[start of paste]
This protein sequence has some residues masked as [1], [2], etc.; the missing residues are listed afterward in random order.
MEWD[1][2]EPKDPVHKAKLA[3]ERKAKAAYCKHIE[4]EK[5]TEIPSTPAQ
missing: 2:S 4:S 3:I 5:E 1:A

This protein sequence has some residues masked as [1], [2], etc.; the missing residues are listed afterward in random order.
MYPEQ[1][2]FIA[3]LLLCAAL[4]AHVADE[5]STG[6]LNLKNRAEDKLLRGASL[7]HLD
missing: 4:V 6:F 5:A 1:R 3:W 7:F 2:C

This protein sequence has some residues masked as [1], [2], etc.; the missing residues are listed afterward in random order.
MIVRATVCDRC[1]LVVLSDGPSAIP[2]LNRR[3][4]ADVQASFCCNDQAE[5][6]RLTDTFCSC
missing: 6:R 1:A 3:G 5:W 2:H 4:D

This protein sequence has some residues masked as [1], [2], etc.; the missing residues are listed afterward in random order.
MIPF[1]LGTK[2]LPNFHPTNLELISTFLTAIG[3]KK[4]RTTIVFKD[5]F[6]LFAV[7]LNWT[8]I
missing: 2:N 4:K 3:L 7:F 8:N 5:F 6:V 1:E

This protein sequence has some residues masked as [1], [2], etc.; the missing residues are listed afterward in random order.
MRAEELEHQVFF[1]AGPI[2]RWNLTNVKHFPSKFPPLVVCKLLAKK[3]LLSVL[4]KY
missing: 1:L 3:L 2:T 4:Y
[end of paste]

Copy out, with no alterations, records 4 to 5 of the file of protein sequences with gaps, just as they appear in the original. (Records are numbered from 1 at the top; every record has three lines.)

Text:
This protein sequence has some residues masked as [1], [2], etc.; the missing residues are listed afterward in random order.
MIPF[1]LGTK[2]LPNFHPTNLELISTFLTAIG[3]KK[4]RTTIVFKD[5]F[6]LFAV[7]LNWT[8]I
missing: 2:N 4:K 3:L 7:F 8:N 5:F 6:V 1:E

This protein sequence has some residues masked as [1], [2], etc.; the missing residues are listed afterward in random order.
MRAEELEHQVFF[1]AGPI[2]RWNLTNVKHFPSKFPPLVVCKLLAKK[3]LLSVL[4]KY
missing: 1:L 3:L 2:T 4:Y